Community engagement is a vital aspect of addressing environmental contamination and remediation. In the United States, the Superfund Research Program (SRP) forms groups of academic researchers from the social and physical sciences into Community Engagement Cores (CECs) and Research Translation Cores (RTCs), which focus on various aspects of informing and working with communities during and through the resolution of environmental crises. While this work typically involves engaging directly with members of affected communities, no two situations are the same. In some cases, alternative approaches to community engagement can be more appropriate for community improvement than traditional approaches. In particular, when research teams become involved in contamination crises at a late point in the process, their contributions can be better directed at supporting and reinforcing the work of institutional stakeholders charged with remediating pollution. Relevant factors include issue fatigue among a local population, and contamination that is due to a major employer. Supported by literature and experience, we offer several propositions that we believe lay out conditions that warrant such an approach by academic teams, rather than their direct engagement with unaffiliated individuals in communities.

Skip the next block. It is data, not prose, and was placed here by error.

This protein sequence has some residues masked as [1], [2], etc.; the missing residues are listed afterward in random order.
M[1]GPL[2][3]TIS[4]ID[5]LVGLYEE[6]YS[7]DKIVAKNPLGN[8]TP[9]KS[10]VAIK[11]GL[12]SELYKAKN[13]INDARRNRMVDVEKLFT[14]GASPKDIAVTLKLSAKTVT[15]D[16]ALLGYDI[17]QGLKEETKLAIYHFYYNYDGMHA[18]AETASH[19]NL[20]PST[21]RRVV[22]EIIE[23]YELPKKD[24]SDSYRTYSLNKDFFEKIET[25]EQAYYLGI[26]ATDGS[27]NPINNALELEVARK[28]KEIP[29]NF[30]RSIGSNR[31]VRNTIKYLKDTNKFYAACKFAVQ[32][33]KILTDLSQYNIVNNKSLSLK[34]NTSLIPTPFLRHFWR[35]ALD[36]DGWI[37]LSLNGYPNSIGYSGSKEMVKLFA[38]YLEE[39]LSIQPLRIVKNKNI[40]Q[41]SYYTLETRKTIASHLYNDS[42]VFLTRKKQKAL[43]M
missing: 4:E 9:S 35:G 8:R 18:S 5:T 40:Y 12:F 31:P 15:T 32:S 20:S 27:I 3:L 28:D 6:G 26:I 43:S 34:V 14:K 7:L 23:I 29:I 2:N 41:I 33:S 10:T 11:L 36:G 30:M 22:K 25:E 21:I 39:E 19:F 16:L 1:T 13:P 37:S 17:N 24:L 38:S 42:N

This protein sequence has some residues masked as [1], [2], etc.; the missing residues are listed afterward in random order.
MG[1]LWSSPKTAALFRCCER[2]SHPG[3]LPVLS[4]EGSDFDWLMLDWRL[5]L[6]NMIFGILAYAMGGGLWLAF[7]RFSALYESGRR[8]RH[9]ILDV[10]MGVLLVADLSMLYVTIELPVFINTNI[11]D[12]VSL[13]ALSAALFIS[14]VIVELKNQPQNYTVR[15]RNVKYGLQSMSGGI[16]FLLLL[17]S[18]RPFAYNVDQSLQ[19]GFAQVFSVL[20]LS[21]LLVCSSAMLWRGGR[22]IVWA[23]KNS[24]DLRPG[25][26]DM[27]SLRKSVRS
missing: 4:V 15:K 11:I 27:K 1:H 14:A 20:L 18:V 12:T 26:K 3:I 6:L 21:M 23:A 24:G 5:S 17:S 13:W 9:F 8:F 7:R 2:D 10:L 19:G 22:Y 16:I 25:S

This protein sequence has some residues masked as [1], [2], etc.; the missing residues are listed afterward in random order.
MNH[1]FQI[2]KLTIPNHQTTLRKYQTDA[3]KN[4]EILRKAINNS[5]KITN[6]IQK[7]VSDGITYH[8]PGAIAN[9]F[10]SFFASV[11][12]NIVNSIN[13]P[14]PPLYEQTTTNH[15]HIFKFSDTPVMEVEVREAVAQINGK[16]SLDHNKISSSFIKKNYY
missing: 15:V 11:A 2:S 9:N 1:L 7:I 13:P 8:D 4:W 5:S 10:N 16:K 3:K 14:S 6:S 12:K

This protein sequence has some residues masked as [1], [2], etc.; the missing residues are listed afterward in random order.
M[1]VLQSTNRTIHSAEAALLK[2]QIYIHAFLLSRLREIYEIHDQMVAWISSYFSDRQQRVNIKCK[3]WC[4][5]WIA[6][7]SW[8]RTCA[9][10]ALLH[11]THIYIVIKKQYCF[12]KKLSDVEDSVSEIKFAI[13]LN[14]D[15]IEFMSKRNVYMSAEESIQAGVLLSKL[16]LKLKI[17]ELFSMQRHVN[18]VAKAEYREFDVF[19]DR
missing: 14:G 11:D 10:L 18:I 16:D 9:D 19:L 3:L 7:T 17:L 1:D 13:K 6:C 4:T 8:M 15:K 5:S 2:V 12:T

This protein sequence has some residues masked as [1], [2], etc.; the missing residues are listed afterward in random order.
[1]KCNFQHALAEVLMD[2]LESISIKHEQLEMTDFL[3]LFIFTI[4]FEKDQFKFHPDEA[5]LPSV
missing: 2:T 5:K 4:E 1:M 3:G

|Original language||English (US)|
|Journal||International journal of environmental research and public health|
|State||Published - Oct 2 2019|
All Science Journal Classification (ASJC) codes
- Public Health, Environmental and Occupational Health
- Health, Toxicology and Mutagenesis